Tolkien and Lewis rejected what they saw as the restless quest of the modern world to be original. Meaning was to be discovered in God’s created world, not to be created by mankind without him. G.K. Chesterton somewhere speaks of the way that children are normally not tired of familiar experience. In this sense they share in God’s energy and vitality; he never tires of telling the sun to rise each morning. The child’s attitude is a true view of things, and dipping into the world of story can restore such a sense of freshness. Lewis explains: ‘He does not despise real woods because he has read of enchanted woods: the reading makes all real woods a little enchanted.’20 For Tolkien, fairy-stories help us to make such a recovery—they bring healing—and ‘in that sense only a taste for them may make us, or keep us, childish’.21

Natural theology and paganism

Because of the importance they placed on the primary meaning-function of the imagination, both Tolkien and Lewis were preoccupied with the imaginative fruit of pre-Christian paganism, particularly what might be called enlightened paganism. Such paganism was, as it were, one large case-study for them of their view of imagination. The remainder of my article will explore this highly significant feature of their fantasy, and thus their apologetics.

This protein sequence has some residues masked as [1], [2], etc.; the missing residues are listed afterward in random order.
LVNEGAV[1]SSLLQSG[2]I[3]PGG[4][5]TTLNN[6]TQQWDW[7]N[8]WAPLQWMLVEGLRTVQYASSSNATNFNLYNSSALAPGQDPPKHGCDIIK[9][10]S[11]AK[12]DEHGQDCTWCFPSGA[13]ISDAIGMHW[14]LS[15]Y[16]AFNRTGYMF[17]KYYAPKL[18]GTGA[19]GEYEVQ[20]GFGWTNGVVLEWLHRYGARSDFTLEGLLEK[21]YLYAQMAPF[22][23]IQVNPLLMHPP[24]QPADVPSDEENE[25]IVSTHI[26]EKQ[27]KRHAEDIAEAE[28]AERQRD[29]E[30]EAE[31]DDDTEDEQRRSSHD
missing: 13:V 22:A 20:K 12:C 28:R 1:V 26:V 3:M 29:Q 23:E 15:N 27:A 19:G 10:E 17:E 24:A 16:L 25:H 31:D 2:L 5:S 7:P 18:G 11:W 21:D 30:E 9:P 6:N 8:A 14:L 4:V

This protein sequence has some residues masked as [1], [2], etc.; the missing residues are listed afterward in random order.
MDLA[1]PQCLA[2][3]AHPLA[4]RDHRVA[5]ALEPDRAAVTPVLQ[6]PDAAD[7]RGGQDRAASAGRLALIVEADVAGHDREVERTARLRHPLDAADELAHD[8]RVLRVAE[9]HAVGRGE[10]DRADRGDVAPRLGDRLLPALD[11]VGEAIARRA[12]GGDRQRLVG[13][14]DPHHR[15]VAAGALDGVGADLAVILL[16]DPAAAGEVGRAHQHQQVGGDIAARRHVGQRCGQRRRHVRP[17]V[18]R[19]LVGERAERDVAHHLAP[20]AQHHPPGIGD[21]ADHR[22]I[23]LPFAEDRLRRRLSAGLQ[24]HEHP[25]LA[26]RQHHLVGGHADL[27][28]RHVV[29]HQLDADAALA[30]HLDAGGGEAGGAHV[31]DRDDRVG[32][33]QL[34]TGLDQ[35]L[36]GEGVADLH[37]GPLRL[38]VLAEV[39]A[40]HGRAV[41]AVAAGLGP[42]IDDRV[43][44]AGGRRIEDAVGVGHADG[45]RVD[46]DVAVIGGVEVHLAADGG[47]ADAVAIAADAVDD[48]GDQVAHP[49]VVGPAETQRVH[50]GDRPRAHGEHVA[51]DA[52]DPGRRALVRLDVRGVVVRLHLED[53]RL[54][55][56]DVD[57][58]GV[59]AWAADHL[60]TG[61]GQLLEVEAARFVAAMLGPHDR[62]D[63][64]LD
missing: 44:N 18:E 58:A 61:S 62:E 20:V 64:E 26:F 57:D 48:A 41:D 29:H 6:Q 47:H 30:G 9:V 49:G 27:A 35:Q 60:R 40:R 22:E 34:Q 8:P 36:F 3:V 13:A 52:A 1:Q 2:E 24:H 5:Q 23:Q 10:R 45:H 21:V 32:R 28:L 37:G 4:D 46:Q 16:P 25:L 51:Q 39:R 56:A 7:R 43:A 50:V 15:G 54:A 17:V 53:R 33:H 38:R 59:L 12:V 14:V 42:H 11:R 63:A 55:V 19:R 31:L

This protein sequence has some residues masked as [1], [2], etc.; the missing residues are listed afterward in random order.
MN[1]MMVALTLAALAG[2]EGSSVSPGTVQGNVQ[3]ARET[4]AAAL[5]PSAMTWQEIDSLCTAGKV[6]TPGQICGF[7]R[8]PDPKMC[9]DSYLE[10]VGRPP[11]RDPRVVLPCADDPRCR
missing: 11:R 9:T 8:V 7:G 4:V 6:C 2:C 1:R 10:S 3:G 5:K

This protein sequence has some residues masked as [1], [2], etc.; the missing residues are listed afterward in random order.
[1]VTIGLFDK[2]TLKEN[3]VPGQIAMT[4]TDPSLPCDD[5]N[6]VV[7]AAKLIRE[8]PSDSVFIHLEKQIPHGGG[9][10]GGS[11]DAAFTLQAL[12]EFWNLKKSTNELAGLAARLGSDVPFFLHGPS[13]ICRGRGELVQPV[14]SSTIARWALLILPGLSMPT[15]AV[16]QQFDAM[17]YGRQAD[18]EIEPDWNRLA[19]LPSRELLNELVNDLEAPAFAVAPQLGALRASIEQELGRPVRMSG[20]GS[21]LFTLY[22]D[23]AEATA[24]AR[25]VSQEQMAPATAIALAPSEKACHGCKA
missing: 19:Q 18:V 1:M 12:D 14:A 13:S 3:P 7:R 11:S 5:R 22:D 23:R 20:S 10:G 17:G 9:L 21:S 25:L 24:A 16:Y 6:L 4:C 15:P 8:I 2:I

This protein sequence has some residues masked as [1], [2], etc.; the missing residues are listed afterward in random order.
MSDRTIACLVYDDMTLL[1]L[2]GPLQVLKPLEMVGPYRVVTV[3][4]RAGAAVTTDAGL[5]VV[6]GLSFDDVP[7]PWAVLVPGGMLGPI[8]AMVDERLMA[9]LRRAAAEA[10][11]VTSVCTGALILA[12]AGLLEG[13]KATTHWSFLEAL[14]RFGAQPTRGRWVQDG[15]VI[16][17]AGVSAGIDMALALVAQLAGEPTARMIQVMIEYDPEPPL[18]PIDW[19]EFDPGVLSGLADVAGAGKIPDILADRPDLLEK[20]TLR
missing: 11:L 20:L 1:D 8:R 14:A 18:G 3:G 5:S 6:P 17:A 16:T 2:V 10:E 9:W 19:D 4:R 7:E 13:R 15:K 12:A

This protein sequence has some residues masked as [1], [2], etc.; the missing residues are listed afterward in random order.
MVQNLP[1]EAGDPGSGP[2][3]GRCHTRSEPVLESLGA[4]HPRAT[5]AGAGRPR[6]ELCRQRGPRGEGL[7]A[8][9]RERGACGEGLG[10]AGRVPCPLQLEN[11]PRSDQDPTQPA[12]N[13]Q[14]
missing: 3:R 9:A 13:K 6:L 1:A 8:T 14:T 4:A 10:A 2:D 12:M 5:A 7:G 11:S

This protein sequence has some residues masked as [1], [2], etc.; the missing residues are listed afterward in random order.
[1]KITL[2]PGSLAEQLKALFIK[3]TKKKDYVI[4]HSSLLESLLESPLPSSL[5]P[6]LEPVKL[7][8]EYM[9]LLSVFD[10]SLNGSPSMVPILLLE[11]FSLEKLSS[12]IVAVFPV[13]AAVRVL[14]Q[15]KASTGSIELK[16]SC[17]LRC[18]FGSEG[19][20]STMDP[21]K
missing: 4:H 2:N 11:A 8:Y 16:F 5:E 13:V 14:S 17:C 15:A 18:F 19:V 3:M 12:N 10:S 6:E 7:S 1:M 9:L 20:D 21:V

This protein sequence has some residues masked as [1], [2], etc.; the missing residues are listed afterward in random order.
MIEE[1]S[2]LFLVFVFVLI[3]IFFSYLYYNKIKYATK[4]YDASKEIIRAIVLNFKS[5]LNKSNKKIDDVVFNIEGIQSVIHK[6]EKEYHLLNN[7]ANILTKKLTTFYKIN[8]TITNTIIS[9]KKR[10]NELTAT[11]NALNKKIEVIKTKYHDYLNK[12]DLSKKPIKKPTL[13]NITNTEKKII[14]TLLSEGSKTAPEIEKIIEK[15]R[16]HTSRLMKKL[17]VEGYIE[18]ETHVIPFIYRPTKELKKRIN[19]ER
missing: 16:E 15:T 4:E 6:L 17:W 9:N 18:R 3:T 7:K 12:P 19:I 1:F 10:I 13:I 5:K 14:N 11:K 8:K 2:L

Most of Tolkien’s fiction is set in a pre-Christian world, as was his great model, the Anglo-Saxon Beowulf, according to his own interpretation of that poem. Similarly, Lewis explored a pagan world in his novel, Till We Have Faces. Even while an atheist, Lewis was attracted by the pagan myths of the North, and by the idea of a dying god. In one of his Latin Letters Lewis speculates that some modern people may need to be brought to pre-Christian pagan insights in preparation for more adequately receiving the Christian gospel. Tolkien undoubtedly shared this view of pre-evangelism. It is worth exploring the relationship between their theology and their preoccupation with paganism. They are not unusual in making such a link. St Paul in Athens pointed out a striking insight into the truth on the part of several Greek poets as part of his apologetic strategy.22 In Romans 1:18–32 he points to a universal human knowledge of the truth that is inevitably suppressed because of sin. Though stating a universal truth, Paul’s immediate environment is paganism.